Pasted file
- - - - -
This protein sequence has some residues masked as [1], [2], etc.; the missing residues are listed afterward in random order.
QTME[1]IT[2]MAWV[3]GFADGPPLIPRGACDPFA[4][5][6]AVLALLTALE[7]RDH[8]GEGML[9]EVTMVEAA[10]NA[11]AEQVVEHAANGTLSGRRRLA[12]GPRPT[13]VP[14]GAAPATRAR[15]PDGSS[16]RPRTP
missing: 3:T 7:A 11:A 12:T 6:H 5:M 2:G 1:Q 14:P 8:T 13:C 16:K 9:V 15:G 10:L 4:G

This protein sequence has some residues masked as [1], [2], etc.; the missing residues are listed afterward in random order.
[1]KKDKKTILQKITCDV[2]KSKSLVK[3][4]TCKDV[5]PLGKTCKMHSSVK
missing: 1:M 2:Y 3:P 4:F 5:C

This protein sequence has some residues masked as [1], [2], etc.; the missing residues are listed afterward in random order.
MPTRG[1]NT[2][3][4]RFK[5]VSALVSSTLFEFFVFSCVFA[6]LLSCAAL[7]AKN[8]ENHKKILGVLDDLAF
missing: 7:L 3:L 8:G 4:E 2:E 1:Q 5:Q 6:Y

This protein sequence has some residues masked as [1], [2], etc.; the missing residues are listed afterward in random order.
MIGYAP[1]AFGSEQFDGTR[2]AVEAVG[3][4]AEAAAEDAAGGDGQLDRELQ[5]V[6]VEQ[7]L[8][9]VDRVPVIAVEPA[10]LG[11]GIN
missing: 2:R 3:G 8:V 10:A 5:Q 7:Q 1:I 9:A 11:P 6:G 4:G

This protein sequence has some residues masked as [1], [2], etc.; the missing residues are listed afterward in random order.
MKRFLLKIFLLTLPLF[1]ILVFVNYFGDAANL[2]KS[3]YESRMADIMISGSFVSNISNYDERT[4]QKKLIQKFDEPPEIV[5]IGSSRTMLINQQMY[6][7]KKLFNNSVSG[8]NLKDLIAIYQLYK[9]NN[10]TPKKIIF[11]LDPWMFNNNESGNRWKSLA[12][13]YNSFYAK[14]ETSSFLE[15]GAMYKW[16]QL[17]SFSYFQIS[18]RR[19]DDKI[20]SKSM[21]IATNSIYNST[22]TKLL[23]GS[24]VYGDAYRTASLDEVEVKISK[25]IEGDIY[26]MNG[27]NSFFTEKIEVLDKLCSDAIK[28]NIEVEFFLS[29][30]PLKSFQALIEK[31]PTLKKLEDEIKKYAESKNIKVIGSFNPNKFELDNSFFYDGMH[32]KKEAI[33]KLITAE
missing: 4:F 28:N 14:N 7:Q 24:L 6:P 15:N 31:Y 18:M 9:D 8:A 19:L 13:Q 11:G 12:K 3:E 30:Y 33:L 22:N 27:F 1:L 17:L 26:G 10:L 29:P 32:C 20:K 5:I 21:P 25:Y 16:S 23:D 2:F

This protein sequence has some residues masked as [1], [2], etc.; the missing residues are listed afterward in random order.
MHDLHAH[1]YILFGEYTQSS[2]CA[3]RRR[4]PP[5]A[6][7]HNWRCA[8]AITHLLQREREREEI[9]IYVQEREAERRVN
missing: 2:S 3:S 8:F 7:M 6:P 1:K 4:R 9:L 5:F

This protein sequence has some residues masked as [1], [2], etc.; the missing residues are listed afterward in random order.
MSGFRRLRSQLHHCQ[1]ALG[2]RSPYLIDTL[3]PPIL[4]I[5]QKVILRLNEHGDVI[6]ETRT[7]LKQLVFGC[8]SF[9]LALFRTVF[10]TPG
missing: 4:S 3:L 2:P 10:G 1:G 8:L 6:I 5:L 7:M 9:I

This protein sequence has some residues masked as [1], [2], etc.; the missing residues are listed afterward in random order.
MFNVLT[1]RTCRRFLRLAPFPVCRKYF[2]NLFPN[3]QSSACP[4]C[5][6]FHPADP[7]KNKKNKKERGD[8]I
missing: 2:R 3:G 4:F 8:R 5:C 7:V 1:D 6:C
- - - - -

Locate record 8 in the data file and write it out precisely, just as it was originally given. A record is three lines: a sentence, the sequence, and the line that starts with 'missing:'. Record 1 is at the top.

This protein sequence has some residues masked as [1], [2], etc.; the missing residues are listed afterward in random order.
MFNVLT[1]RTCRRFLRLAPFPVCRKYF[2]NLFPN[3]QSSACP[4]C[5][6]FHPADP[7]KNKKNKKERGD[8]I
missing: 2:R 3:G 4:F 8:R 5:C 7:V 1:D 6:C